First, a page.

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Kyokushin Karate

Sosai Mas Oyama

The founder of Kyokushin Karate, Masutatsu Oyama, was born in 1923. He began studying kempo at the age of nine and had attained the first level of proficiency (shodan) by his second year in middle school. In 1928, while enrolled at the Yamanashi Youth Aviation Institute, he began studying at the martial arts hall called the Shotokan, which was headed by Gichin Funakoshi. At the age of seventeen, he had attained second dan. In 1941, he matriculated to Takushoku University and, in 1943, began studying with So Nei Chu, a leading figure in the Goju karate world of the time. By the age of twenty, he was fourth dan. In 1945, he volunteered for service in the perilous special attack corps of the Japanese army and was sent south, where the fighting was taking place. But soon World War II ended.

In 1946, he isolated himself in a temple on Mount Minobu and trained karate for a full year. After having taken first place in the initial postwar all-Japan championship tournament, he decided to devote the rest of his life exclusively to this martial art. In 1948, he constructed a crude hut for himself on Mount Kiyozumi, in Chiba Prefecture, and once again trained strenuously, this time for a year and eight months, during which he fed himself on grasses and berries. After coming down from the mountain, in 1949, in order to train in breaking horns from bulls, he took up residence not far from a slaughter yard. During his stay there, he broke the horns from fifty bulls.

Mas Oyama (Founder of Kyokushin Karate)

In 1952, together with Kokichi Endo, an outstanding judo expert, he traveled to the United States, where he gave 270 exhibition matches and appeared on television 7 times. Such things as his ability to break whiskey bottles with his bare hands surprised the Americans and earned him the nickname “The Divine Fist.” He was challenged by two American professional boxers and one professional wrestler and beat them all. Since that time, he traveled extensively teaching and giving lectures in America, Europe, and Southeast Asia.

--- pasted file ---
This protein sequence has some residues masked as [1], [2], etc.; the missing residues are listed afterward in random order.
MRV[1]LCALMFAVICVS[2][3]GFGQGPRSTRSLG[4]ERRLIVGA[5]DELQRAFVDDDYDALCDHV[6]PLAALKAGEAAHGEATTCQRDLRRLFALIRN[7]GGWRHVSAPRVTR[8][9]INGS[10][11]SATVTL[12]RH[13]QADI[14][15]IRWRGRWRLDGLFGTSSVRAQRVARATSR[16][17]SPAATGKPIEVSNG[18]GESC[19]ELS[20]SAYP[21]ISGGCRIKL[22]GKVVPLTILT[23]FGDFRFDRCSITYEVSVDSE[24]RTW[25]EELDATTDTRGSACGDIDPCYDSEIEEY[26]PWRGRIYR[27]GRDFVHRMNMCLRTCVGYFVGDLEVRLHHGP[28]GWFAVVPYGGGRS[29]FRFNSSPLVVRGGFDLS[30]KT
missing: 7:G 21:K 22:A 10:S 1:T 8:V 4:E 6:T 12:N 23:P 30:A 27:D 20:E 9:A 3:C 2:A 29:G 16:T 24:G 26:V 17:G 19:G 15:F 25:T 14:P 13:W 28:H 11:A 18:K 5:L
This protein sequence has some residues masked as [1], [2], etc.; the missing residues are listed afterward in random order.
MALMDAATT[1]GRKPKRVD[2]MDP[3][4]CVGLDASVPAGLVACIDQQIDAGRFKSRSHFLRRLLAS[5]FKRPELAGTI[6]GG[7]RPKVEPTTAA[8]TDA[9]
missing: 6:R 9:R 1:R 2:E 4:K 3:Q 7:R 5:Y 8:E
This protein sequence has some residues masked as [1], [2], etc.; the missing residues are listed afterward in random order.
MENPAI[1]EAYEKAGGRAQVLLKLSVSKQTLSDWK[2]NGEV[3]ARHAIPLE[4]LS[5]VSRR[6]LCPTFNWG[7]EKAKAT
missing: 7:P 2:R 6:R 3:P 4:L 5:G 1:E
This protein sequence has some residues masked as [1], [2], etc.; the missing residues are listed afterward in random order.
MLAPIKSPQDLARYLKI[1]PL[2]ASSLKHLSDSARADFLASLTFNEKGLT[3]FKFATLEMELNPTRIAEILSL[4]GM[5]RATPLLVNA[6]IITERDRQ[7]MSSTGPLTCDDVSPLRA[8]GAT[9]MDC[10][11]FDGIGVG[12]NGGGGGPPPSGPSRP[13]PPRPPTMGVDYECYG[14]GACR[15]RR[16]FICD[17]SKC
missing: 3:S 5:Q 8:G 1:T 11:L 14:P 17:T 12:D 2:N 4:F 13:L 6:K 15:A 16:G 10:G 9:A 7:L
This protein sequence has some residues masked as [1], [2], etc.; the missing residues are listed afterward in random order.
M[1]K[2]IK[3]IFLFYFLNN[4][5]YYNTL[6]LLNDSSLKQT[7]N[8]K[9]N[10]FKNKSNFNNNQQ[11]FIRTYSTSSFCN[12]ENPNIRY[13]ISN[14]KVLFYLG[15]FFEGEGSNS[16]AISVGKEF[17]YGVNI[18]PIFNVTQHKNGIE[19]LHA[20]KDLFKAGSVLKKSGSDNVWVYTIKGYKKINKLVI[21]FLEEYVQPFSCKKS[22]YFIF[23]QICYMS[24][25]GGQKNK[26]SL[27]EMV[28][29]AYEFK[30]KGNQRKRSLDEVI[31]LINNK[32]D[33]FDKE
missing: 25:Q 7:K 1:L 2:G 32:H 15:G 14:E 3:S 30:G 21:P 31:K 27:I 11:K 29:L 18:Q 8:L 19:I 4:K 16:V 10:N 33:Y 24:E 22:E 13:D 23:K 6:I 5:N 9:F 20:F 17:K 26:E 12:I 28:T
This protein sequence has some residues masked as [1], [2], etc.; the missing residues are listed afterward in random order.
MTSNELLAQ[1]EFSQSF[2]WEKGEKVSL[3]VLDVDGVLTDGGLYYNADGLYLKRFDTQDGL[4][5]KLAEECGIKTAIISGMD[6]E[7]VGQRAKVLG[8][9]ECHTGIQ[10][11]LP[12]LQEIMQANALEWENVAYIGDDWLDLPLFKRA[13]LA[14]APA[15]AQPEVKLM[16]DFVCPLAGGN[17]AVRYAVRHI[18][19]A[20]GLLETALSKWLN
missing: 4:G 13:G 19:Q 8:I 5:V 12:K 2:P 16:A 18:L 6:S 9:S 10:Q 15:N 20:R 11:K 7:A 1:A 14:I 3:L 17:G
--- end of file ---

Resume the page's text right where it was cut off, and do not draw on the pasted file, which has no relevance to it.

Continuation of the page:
In 1953, Sosai Oyama opened his first “Dojo”, a grass lot in Tokyo. By 1957 there were real facilities and 700 members, despite the high dropout rate due to the intensity of training. The World Headquarters were officially opened in June 1964, where the name Kyokushin, meaning “Ultimate truth”, was adopted. From that point forward, Kyokushin continued to spread to more than 120 countries around the world, with registered members exceeding 10 million, making it one of the largest martial arts organisations in the world.

In 1977 Sosai Oyama visited Australia for the first time to attend the first Australian full contact tournament held at the Sydney Town Hall.

Sadly Sosai Oyama passed away on April 26 1994 at the age of 70 due to lung cancer. According to his wishes, as expressed to many of his senior students, Shokei Matsui was made Kancho (Director) of the International Karate Organisation.

Kancho Shokei Matsui

Kancho Matsui (Director of the International Karate Organisation (IKO) Kyokushin Kaikan)

Shokei (Akiyoshi) Matsui started Kyokushin Karate at age 13. In 1976, he joined the Kita Nagare-Yama Dojo in Chiba prefecture and managed to achieve the first level of Black Belt in a little over one year. In 1980, he placed fourth in the 12th All Japan Open Karate Championships, when he was just 17. Soon after, he became Chief Instructor of the International Kyokushin Headquarters school (“Honbu” Dojo) located in Tokyo.

Both in 1981 and 1982, he took 3rd Place in the All Japan Open Karate Championships and then 8th place at the same event in 1983. At the Third World Open Karate Tournament in 1984, he took a remarkable 3rd place and became famous worldwide for his amazing spirit, strength and determination. He succeeded in winning the All Japan Championships in the consecutive years of 1985 and 1986 and then successfully completed the ultimate Kyokushin challenge, the “100 Man Kumite” in record time. In Japan, he became known as a man of “unparalleled genius”. In 1987, he became the youngest ever Champion of the World. In May 1992, he opened his own school in Asakusa, Tokyo and was appointed Branch Chief by Sosai Mas Oyama.

On April 26,1994, Sosai Mas Oyama regrettably passed away, leaving the Directorship of the worldwide organization to Matsui, who then became “Kancho”(Director). In the wake of the founder’s untimely death and the well documented backlash concerning Kancho’s extraordinary appointment, in June of the same year, Kancho Matsui remarkably staged the 11th All Japan Weight Tournament and then in November, the 27th All Japan Championships to which over 16,000 spectators attended. The following year, he produced the hugely successful, Sixth World Open Karate Tournament, to which 168 fighters from all over the world competed and more than 25,000 spectators witnessed.